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A Mission To Give Back

A Mission To Give BackOncetentative about entering the medical field, Tufts Medical Schoolgraduate Janet Magnani has found her niche – improving healthcare for the underprivileged.Medford/Somerville,Mass.

Medford/Somerville, Mass. [03.25.05] When Janet Magnani was accepted to TuftsMedical School, she still had doubts about her career choice.Those doubts turned out to be unfounded: she went on to graduateand later help Rosie’s Place – a homeless shelterfor women in Boston – get off the ground. Now, Magnani isinvolved with Partners in Health, an organization that aims to"promote health as a human right."

“Theonly thing I knew from childhood was I wanted to help people.I’d thought about becoming a missionary,” Magnanitold the MetroWest Daily News. “I spent the wholesummer [after acceptance to Tufts] thinking about if I could doit. My father said, 'Well just take one year at a time.'"

So Magnanidid just that. After plowing ahead through graduation, she decidedto follow her drive to help people.

Followinggraduation, she took an internship and residency at Chicago'sCook County Hospital, and then moved on to a smaller Chicago hospitalin the early 1970s. That experience proved to be formative.

“Someonefrom a church brought in this man who had no place to go. It wascold out. I let him stay [in the emergency room] overnight. Thatwas my first experience with the homeless,” Magnami toldthe Daily News.

But it wouldn’tbe her last. After moving back to her home in Ashland, Mass.,Magnami saw Kip Tiernan – founder of Rosie’s Place– on TV and felt an immediate connection.

“I calledher up. Kip was the voice that I would express if I were ableto express myself. Her voice and the other people in my life,like my brother (former state Sen.) David (Magnani), his mission,were ones I could support,” Magnani told the newspaper.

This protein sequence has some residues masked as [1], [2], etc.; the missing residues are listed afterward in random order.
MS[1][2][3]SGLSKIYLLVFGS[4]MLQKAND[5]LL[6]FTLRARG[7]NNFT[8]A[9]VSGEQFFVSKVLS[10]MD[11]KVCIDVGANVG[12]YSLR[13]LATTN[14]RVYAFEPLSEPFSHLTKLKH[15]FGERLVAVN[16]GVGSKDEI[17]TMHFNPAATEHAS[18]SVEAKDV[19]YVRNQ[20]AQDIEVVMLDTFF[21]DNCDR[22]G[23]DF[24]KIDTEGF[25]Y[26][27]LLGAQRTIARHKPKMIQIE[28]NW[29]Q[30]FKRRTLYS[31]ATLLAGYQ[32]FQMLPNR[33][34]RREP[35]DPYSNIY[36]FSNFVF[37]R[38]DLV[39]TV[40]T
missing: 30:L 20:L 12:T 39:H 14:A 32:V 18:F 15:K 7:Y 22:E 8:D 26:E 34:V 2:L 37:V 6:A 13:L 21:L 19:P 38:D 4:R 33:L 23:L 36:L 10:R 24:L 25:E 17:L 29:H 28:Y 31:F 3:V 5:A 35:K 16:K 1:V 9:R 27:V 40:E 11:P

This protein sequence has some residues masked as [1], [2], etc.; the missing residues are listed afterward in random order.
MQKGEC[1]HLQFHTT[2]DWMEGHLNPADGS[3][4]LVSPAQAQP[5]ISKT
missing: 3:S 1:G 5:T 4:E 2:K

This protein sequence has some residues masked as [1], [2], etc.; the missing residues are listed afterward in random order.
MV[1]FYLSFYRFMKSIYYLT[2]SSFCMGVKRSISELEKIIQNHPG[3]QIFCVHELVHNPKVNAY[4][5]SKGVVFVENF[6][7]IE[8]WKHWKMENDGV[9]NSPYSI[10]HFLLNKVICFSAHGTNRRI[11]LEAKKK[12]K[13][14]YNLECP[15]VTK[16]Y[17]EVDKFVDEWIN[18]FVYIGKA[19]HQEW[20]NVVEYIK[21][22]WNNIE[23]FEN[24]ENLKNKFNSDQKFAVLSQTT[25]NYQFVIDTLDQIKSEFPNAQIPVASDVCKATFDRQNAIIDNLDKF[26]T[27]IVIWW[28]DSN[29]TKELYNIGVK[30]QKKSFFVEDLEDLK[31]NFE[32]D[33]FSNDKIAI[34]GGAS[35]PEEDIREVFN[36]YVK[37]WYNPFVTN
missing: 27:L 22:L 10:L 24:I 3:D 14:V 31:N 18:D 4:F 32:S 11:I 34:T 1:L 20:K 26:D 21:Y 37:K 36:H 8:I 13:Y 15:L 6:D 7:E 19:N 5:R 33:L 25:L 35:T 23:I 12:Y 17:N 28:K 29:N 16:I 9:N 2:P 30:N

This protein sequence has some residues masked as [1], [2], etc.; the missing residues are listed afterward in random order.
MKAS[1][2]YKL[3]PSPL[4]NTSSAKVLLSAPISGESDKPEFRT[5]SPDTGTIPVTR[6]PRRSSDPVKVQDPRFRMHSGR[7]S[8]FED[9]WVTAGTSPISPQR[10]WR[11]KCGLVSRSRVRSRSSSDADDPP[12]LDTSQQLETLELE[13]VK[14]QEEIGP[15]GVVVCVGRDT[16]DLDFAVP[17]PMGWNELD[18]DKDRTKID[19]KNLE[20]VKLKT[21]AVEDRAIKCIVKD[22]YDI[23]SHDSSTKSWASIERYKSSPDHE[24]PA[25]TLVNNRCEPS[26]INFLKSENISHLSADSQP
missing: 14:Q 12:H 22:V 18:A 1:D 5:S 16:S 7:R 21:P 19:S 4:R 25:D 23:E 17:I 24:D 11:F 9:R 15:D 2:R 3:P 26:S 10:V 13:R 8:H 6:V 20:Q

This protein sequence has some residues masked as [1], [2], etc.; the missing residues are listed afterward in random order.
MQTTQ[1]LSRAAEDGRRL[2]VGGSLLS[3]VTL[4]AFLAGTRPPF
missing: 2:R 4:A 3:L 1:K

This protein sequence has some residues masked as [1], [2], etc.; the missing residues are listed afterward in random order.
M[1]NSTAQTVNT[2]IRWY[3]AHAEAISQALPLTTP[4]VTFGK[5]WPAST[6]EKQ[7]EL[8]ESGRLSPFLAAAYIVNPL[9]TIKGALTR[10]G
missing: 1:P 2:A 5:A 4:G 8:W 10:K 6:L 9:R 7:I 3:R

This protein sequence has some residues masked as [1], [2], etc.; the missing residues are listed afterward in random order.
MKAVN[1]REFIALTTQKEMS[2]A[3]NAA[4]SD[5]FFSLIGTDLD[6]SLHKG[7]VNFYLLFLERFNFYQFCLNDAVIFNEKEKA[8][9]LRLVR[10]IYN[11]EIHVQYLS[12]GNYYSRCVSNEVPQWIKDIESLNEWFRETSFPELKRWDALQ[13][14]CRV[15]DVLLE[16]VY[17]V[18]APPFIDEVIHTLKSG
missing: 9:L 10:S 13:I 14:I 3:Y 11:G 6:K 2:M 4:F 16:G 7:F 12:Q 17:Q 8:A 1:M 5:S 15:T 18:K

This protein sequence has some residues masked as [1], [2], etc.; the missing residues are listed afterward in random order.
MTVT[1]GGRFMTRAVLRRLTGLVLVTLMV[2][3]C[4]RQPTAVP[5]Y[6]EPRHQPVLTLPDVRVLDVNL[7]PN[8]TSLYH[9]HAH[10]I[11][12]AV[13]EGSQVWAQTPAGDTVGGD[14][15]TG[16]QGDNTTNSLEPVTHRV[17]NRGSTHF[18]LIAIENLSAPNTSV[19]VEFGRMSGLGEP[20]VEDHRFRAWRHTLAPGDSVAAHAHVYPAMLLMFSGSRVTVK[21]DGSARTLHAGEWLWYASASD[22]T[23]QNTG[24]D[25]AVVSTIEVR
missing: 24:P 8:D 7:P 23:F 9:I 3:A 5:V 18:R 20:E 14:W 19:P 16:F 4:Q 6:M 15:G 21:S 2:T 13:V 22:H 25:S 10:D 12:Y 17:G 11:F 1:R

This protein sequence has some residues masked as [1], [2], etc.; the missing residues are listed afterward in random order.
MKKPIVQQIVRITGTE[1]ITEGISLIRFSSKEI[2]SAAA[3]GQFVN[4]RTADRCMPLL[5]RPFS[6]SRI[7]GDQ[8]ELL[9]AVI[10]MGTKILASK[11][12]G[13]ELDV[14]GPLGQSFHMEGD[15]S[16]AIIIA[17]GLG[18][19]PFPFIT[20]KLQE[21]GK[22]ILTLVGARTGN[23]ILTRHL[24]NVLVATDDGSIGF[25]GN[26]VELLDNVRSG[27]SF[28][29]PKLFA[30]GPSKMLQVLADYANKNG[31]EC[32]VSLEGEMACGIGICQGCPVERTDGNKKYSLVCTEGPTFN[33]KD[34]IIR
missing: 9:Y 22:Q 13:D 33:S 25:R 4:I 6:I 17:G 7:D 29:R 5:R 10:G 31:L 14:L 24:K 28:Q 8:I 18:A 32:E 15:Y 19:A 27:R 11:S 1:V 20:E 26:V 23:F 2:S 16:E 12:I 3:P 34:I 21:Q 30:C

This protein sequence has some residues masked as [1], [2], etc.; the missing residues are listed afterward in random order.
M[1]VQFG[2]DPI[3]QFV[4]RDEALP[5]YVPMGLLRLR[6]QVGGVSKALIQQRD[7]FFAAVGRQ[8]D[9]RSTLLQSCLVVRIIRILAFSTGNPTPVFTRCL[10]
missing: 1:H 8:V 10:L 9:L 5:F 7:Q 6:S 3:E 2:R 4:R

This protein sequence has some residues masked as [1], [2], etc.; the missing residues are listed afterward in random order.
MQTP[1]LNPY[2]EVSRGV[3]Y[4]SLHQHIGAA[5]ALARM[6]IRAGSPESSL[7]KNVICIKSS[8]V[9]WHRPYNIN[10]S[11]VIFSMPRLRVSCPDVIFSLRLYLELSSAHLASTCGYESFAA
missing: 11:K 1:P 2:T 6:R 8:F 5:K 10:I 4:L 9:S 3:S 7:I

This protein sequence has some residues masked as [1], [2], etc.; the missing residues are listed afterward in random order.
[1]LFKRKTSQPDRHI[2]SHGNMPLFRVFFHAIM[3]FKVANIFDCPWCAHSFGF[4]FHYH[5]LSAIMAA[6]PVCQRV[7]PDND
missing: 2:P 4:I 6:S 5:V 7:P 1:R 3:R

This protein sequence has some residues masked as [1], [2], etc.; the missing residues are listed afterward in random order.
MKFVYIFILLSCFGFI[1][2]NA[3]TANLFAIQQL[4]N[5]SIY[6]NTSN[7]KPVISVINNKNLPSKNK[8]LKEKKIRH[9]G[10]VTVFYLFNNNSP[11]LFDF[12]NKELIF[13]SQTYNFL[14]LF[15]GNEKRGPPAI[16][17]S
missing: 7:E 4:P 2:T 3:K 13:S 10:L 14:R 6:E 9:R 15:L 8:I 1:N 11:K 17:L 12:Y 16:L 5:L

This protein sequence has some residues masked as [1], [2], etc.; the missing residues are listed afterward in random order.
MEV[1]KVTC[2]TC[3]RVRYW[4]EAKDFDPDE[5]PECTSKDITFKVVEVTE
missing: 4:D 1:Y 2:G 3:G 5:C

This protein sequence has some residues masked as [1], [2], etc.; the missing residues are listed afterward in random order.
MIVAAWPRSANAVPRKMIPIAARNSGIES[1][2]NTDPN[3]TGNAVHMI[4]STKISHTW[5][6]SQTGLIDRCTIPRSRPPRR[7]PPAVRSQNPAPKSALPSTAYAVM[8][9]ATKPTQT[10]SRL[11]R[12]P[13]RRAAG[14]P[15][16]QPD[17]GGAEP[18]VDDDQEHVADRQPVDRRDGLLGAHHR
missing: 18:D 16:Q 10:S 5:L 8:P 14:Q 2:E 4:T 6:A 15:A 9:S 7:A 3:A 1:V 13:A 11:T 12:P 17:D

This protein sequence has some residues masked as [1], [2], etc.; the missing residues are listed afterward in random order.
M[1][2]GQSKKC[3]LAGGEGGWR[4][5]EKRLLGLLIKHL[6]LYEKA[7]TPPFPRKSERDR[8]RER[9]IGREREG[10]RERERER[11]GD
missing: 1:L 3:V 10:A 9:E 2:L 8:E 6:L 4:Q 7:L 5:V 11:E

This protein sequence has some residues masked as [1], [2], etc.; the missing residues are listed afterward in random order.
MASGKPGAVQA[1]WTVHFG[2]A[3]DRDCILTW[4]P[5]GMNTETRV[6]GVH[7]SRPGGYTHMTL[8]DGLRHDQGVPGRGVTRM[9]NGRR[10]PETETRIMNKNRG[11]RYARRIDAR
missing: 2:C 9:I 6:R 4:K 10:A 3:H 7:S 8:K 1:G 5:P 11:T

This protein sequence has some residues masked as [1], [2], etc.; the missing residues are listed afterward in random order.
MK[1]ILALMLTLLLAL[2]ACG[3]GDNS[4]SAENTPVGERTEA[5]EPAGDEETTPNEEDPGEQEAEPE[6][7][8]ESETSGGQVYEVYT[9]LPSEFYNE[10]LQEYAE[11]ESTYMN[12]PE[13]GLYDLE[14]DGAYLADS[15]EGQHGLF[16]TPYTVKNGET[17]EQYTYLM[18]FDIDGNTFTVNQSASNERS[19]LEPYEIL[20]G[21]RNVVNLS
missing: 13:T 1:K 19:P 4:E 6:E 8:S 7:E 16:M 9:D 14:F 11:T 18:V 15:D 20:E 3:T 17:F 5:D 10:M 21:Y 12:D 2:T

Magnani quicklybecame involved and helped Rosie’s Place secure a permanentbuilding. The shelter was founded in 1974.

“I said,‘Kip, you need to get a place where you can’t be thrownout.’ I think we paid something around $18,000 for the wholebuilding. I was able to make a significant contribution and theyfund-raised the rest,” Magnani told the Daily News.

Rosie’sPlace was far from her last mission. Magnani was offered the chanceto go to medical clinics in Honduras in the late 1990s.

“A priestfriend of mine said, ‘We’re going to Honduras, doyou want to come?’ I said sure,” Magnani told theDaily News. She has since gone on trips with a groupfrom Brigham and Women’s Hospital as well as other religiousand medical groups. Her current focus, however, is Partners inHealth, which has programs in Boston, Haiti, Peru and Russia providinghealth care to underserved and underdeveloped regions.

“Thething I believe in right now is Partners in Health," shetold the Daily News. "In terms of looking for anideal, I think this group has the best vision.”

Just as shedreamed, Magnani has come to the aid of many people during herlifetime.

“Overthe years, she has helped hundreds of poor people, often at theperil of her own job. She’s laid out her hands and her moneywherever she thought it would do the most good,” Tiernantold the Daily News. “If there was a Mother TeresaAward, she would be my first choice.”

 

 

 

 

 

 

 

 

 

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